gaming industry

Growth of the Gaming Industry in the United Kingdom

2018 was a big year for the gaming industry with several big blockbuster titles that have made the news –  big budget AAA’s like God of War, Marvel’s Spiderman, and the gargantuan Red Dead Redemption 2. The global gaming industry is now worth almost $138 billion, with some predictions putting it at $180 billion by 2021. The UK’s slice of this industry is worth more than £5 billion, employs 47,000 people, and contains 2,261 active games companies. Our very own eXPD8 Head Office shares Bristol with 50 video game companies (and counting). This makes the UK Europe’s largest gaming market.

The gaming industry in the UK continues to grow – with Virtual Reality and eSports standing out as the fastest growing segments. Virtual Reality alone is set to be worth £1.2 billion by 2022, with 8 million VR headsets soon expected to be in use. This will be further driven by this technology moving away from the enthusiasts and early adopters and towards the bedrooms and living rooms of gamers. The next generation of Vive, Oculus, and PSVR hardware will likely be more affordable, more user friendly, and better supported by developers. This is a fantastic opportunity for retailers and merchandising companies like eXPD8, with a raft of new launches and campaigns on the horizon to sink our teeth into.

eSports, the competitive and broadcasting side of the gaming industry, also continues to expand. With a predicted growth of more than 20%, this will bring eSport’s revenue up from £24 million in 2018 to £48 million in 2022. eSports is also the section of the gaming industry where the gender divide is the least pronounced – with just over 10% of 13 to 14-year olds (of both genders) engaging with eSports, and a similar number reporting that they have attended an eSports event. This is another opportunity for companies like ourselves to deliver new tasks as the demands of the industry change.

Then there are the games themselves. The launch of Red Dead Redemption 2 was a huge release across the world. It was a big enough that other video game companies changed their launch schedules when it was announced and was a key player for the industry in 2018. In the UK, not only did it succeed in being the third fastest selling non-FIFA game of this generation, it also surprised many people with just how big a video game launch can feel, with a vast quantity of trailers, TV spots, posters, and billboards preceding the launch.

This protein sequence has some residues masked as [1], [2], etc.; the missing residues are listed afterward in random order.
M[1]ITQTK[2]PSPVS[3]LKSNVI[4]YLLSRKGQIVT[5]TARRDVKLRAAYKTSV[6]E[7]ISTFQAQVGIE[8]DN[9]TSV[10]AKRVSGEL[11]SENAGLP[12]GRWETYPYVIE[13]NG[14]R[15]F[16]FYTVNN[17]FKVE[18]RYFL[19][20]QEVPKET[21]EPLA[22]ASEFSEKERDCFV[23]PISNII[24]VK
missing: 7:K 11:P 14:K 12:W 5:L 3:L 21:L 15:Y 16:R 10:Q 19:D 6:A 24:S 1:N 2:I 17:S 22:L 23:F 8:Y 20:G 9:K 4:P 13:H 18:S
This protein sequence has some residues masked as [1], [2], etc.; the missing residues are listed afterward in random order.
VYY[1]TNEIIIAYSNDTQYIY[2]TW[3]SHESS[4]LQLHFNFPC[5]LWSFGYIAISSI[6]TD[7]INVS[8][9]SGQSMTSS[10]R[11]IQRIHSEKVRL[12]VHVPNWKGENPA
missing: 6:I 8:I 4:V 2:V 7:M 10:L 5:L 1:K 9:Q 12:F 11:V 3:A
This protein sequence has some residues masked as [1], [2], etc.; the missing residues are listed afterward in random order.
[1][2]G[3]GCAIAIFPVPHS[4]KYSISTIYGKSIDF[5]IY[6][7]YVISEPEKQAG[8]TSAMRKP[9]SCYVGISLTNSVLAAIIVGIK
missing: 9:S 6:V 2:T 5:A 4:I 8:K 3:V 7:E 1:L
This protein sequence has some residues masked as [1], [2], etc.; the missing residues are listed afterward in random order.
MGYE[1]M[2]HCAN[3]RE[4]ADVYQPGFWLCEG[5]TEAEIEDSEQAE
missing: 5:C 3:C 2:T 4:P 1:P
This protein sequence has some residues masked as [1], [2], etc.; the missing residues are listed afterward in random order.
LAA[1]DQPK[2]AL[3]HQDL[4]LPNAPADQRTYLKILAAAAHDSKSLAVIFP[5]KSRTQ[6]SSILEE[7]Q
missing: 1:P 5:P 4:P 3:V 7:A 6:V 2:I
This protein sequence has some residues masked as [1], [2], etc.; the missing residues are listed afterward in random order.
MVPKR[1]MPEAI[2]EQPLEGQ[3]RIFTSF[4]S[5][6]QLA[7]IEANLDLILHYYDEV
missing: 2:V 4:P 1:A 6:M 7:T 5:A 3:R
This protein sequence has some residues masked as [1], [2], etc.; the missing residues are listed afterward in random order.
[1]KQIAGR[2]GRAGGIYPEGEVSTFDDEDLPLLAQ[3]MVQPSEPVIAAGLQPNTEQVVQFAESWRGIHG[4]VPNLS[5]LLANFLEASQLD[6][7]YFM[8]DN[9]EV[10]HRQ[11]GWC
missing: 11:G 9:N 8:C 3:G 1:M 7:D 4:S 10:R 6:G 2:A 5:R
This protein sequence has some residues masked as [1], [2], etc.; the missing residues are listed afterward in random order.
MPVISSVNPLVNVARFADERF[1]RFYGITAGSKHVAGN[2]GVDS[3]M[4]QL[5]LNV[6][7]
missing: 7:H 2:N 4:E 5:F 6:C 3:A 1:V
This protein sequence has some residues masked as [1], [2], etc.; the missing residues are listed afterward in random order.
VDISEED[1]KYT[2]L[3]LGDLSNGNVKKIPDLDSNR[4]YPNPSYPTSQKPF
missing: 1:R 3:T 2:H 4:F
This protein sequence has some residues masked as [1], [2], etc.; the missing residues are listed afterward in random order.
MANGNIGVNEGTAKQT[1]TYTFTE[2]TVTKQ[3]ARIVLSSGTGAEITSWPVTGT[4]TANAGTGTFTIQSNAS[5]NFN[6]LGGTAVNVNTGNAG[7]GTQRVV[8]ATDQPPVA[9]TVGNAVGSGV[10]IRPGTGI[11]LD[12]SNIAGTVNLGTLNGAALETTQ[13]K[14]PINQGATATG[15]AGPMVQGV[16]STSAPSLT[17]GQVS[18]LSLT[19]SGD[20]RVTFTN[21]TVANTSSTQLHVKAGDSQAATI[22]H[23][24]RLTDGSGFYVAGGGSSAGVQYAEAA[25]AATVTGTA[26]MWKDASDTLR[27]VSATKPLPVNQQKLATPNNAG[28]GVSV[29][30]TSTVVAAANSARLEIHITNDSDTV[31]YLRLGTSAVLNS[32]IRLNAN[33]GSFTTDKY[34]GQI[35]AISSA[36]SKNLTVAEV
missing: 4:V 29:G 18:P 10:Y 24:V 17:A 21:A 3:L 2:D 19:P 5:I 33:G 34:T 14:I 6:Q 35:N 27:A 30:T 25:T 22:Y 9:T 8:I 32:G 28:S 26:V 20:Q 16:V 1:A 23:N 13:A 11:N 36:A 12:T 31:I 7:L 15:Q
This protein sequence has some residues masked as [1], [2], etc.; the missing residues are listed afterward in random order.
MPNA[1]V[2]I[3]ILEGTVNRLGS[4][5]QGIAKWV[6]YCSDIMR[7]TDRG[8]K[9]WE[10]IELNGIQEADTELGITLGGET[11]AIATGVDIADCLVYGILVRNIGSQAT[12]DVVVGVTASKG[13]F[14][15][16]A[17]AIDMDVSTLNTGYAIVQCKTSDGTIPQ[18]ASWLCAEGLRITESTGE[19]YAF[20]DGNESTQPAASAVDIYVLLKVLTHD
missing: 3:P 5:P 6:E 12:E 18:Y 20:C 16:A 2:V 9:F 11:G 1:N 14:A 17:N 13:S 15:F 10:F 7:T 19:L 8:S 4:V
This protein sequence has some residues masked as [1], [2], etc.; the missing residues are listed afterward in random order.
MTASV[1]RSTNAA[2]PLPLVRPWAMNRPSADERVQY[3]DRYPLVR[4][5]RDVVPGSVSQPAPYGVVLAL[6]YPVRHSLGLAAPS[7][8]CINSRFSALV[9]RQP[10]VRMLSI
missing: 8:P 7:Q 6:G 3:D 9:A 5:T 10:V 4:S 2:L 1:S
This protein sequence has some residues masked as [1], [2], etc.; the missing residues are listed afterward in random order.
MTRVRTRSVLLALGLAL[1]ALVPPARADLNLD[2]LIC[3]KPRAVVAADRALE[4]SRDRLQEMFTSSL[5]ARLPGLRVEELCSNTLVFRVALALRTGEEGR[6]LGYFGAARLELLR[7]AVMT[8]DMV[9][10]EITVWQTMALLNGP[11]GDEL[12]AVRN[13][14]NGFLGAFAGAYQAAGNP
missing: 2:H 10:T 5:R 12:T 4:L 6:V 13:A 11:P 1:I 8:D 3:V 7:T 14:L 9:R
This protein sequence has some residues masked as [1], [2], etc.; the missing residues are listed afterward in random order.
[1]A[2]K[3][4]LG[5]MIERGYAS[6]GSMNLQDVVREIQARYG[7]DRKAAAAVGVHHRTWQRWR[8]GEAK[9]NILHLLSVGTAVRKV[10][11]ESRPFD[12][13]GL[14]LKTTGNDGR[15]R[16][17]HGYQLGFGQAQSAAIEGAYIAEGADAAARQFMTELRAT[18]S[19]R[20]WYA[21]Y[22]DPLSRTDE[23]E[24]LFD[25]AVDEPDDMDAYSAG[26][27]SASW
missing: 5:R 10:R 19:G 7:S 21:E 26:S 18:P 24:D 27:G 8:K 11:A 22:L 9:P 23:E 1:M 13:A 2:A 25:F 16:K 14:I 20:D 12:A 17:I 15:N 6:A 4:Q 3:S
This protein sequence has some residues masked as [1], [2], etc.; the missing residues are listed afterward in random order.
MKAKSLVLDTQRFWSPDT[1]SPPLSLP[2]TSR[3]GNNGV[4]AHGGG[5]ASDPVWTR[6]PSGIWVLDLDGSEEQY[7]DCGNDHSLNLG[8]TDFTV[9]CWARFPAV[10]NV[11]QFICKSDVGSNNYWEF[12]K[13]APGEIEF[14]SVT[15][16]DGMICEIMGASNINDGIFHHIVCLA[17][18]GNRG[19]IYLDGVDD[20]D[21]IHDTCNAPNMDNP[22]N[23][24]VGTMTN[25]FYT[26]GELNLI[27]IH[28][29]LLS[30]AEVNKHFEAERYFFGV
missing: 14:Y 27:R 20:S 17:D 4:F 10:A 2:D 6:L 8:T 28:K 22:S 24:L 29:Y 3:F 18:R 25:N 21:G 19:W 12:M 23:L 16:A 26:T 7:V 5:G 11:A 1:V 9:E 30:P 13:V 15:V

With the Nintendo Switch in mind, a quick glance over Amazon’s 10 bestselling games of 2018 shows us that 6 of the 10 listed titles were Nintendo Switch exclusives despite not selling Red Dead Redemption 2 or Battlefield V on this platform. Super Smash Bros Ultimate, which only launched on December 7th, tops the list (and has topped the list since it became available to pre-order). Super Mario Party, which launched October 5th, sits on the second spot above Red Dead Redemption 2. The Nintendo Switch is a particularly exciting console for merchandisers as its physical game sales are up an impressive 90.1% from 2017 – resisting its competitors trend towards digital sales.

There have also been success stories outside of the huge, big budget releases of 2018. Smaller, more personal, and often independent games such as Celest (which was even touted as some to be a Game of the Year contender), Octopath Traveller, and Into the Breach have defined the year for those who wish to stay away from the crowds and explosions of Call of Duty and Fortnite. This is a genre in which the Nintendo Switch shines. Many of the Switch’s best and most popular games were made by smaller independent studios, their work rubbing shoulders with giants like The Legend of Zelda: Breath of the Wild and Super Mario Odyssey. These kind of titles work to market the Switch as the console for independent gaming, further aiding the steady sales figures reported by Nintendo in 2018. We at eXPD8 are excited to spend another year supporting and being a part of the UK’s games industry!

Nik Maxwell